The Vanderbilt Project on Unity & American Democracy’s 2023 Poetry Contest

Third Place

By Shlagha Borah, University of Tennessee, Knoxville


My homies ask me to teach my American friends how to cuss in our tongue.
I say: profanity is only for myself.
My friend from LA says they can turn me into a brown Kylie Jenner.
I look at my skin and don’t see brown.
My professor insists I am.
I say, can you teach me how to pronounce this?
I always pick the wrong syllables to stress on.
I laugh before they laugh.
I stand for hours in the social security office.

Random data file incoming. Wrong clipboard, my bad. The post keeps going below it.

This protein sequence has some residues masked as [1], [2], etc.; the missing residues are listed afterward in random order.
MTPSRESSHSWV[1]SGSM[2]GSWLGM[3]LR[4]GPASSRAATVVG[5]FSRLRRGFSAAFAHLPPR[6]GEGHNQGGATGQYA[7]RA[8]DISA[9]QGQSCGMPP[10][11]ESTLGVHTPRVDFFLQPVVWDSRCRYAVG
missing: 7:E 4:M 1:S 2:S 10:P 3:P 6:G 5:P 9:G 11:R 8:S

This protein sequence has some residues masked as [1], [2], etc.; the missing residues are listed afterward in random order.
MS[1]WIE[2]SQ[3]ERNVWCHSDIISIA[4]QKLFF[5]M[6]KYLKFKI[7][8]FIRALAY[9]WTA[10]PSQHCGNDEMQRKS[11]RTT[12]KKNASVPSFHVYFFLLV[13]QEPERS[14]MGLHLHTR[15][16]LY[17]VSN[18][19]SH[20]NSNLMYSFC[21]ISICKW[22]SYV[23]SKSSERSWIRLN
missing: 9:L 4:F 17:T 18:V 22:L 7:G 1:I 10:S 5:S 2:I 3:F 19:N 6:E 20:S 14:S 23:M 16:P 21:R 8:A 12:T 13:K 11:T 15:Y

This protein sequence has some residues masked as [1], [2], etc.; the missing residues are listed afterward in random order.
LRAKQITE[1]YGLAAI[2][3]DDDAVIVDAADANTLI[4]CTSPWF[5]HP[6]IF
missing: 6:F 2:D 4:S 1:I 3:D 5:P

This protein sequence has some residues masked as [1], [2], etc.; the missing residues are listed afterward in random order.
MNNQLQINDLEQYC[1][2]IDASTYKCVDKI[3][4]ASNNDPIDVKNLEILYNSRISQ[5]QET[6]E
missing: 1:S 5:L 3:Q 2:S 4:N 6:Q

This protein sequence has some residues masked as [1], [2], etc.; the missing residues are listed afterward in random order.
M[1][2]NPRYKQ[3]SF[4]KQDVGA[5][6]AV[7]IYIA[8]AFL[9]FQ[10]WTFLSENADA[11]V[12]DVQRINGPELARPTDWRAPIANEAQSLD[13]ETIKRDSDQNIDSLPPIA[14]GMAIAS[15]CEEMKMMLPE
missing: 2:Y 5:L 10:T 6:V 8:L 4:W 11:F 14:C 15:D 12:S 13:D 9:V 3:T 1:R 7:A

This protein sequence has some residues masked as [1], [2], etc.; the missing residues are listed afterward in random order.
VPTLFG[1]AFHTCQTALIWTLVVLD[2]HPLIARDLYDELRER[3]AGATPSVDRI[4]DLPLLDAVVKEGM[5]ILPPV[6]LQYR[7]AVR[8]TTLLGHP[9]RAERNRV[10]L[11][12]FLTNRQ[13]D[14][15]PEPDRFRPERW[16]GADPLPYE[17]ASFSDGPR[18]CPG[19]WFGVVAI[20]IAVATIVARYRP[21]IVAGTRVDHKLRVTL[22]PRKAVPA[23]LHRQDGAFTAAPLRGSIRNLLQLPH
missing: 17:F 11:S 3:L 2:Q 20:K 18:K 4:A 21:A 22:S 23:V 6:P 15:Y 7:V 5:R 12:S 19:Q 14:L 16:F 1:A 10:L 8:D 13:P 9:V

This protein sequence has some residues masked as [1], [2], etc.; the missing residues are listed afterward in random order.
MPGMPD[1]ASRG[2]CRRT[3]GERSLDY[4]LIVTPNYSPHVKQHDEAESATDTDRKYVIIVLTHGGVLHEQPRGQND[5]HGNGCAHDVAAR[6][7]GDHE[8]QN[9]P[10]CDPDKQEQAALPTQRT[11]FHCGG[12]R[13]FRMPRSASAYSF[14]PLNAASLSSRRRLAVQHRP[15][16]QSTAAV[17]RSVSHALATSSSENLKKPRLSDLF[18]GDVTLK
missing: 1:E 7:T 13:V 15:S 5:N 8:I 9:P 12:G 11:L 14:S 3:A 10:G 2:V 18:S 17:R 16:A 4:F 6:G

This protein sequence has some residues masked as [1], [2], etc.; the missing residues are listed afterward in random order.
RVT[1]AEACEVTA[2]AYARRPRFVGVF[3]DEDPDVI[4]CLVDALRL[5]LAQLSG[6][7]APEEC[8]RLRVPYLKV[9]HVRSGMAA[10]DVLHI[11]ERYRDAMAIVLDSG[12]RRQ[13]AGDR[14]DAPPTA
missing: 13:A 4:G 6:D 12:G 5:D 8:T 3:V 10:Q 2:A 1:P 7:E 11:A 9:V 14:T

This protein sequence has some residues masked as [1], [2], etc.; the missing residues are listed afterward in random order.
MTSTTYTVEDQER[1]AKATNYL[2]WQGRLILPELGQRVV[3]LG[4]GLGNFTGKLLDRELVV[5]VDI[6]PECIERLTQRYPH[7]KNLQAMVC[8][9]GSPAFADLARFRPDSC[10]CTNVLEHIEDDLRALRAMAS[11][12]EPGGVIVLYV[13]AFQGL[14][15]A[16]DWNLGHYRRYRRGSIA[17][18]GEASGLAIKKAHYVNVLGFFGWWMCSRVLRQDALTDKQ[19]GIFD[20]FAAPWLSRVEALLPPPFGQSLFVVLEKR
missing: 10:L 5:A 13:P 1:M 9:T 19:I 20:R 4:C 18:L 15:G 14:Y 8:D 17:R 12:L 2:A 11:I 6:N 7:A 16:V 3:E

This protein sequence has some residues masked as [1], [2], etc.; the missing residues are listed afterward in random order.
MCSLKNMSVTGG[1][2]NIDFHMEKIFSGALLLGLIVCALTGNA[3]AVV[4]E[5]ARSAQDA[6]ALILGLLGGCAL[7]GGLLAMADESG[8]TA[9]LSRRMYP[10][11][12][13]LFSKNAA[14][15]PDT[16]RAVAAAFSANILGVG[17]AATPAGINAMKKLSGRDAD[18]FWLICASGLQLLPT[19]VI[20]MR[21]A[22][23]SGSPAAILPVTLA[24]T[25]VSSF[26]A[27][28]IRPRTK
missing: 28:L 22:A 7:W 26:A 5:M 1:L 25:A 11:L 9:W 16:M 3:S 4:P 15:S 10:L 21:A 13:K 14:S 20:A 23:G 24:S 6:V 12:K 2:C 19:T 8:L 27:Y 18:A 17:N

I write Assamese in English.
My parents think in Assamese and translate every word into English.
They are worried they might fail their Visa interview.
I have not even been here long enough to qualify as an immigrant.
I have always been a daughter of place.
I cannot see Ma’s face for three minutes without freezing.
We are oceans apart.
Data is so expensive and it is only one thing.
I pay thirty dollars to draw my palms.
My aunt grinds jetuka every Bihu.
I think of the borpitha Ma fries on Uruka night.
I barf the American-Mexican burrito bowl.
I make my White roommate try paan & her mouth explodes.
I cook paratha and buy lassi for lunch.
I am running towards and away from my Indianness at the same time.
I go to Target and Walmart and Trader Joe’s and I practice small talk.
I eat everything bagels and cream cheese and croissants and pop tarts and cheez-its.and
frozen pizza for dinner and I forget
I didn’t pack Aaita’s bogori pickle.
I see cereal on both sides of the aisle.
I gape & gape & gape